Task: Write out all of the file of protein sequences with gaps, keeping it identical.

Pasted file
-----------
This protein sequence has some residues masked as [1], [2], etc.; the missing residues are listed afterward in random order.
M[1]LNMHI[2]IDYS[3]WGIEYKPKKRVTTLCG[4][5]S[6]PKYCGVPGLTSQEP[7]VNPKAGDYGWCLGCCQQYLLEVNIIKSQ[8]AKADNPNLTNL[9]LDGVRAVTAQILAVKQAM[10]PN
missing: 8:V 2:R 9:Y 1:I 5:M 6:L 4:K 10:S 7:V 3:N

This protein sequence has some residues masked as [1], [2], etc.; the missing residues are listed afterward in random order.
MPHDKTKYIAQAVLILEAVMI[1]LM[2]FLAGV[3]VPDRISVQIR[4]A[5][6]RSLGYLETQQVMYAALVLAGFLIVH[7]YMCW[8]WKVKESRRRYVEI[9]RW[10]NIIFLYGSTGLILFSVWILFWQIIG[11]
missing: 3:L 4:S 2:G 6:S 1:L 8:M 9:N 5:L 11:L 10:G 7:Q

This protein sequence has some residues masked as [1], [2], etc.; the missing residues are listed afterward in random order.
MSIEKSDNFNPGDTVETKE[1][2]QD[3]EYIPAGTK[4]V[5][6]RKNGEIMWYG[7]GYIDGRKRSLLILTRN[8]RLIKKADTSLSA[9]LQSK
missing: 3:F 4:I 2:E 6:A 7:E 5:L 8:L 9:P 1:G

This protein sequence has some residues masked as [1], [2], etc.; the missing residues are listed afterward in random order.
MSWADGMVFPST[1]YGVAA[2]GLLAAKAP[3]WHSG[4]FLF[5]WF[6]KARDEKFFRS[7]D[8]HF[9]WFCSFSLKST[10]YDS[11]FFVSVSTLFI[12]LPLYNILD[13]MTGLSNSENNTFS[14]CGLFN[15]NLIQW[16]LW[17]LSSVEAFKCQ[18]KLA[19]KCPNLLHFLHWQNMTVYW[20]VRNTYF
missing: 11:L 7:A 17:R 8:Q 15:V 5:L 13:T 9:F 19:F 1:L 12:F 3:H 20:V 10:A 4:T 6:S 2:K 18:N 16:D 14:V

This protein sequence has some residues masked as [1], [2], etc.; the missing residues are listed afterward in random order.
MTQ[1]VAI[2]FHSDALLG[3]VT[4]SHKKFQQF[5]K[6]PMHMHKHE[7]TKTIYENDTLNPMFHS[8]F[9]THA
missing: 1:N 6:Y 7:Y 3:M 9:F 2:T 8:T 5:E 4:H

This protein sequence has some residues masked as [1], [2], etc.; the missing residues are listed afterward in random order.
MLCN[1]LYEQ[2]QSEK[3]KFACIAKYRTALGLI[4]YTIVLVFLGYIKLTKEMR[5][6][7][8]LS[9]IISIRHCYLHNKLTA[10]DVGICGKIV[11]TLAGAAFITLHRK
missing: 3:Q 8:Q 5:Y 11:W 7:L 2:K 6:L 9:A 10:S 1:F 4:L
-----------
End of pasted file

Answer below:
This protein sequence has some residues masked as [1], [2], etc.; the missing residues are listed afterward in random order.
M[1]LNMHI[2]IDYS[3]WGIEYKPKKRVTTLCG[4][5]S[6]PKYCGVPGLTSQEP[7]VNPKAGDYGWCLGCCQQYLLEVNIIKSQ[8]AKADNPNLTNL[9]LDGVRAVTAQILAVKQAM[10]PN
missing: 8:V 2:R 9:Y 1:I 5:M 6:L 4:K 10:S 7:V 3:N

This protein sequence has some residues masked as [1], [2], etc.; the missing residues are listed afterward in random order.
MPHDKTKYIAQAVLILEAVMI[1]LM[2]FLAGV[3]VPDRISVQIR[4]A[5][6]RSLGYLETQQVMYAALVLAGFLIVH[7]YMCW[8]WKVKESRRRYVEI[9]RW[10]NIIFLYGSTGLILFSVWILFWQIIG[11]
missing: 3:L 4:S 2:G 6:S 1:L 8:M 9:N 5:L 11:L 10:G 7:Q

This protein sequence has some residues masked as [1], [2], etc.; the missing residues are listed afterward in random order.
MSIEKSDNFNPGDTVETKE[1][2]QD[3]EYIPAGTK[4]V[5][6]RKNGEIMWYG[7]GYIDGRKRSLLILTRN[8]RLIKKADTSLSA[9]LQSK
missing: 3:F 4:I 2:E 6:A 7:E 5:L 8:L 9:P 1:G

This protein sequence has some residues masked as [1], [2], etc.; the missing residues are listed afterward in random order.
MSWADGMVFPST[1]YGVAA[2]GLLAAKAP[3]WHSG[4]FLF[5]WF[6]KARDEKFFRS[7]D[8]HF[9]WFCSFSLKST[10]YDS[11]FFVSVSTLFI[12]LPLYNILD[13]MTGLSNSENNTFS[14]CGLFN[15]NLIQW[16]LW[17]LSSVEAFKCQ[18]KLA[19]KCPNLLHFLHWQNMTVYW[20]VRNTYF
missing: 11:L 7:A 17:R 8:Q 15:V 5:L 13:T 9:F 19:F 1:L 12:F 3:H 20:V 10:A 4:T 6:S 2:K 18:N 16:D 14:V

This protein sequence has some residues masked as [1], [2], etc.; the missing residues are listed afterward in random order.
MTQ[1]VAI[2]FHSDALLG[3]VT[4]SHKKFQQF[5]K[6]PMHMHKHE[7]TKTIYENDTLNPMFHS[8]F[9]THA
missing: 1:N 6:Y 7:Y 3:M 9:F 2:T 8:T 5:E 4:H

This protein sequence has some residues masked as [1], [2], etc.; the missing residues are listed afterward in random order.
MLCN[1]LYEQ[2]QSEK[3]KFACIAKYRTALGLI[4]YTIVLVFLGYIKLTKEMR[5][6][7][8]LS[9]IISIRHCYLHNKLTA[10]DVGICGKIV[11]TLAGAAFITLHRK
missing: 3:Q 8:Q 5:Y 11:W 7:L 2:K 6:L 9:A 10:S 1:F 4:L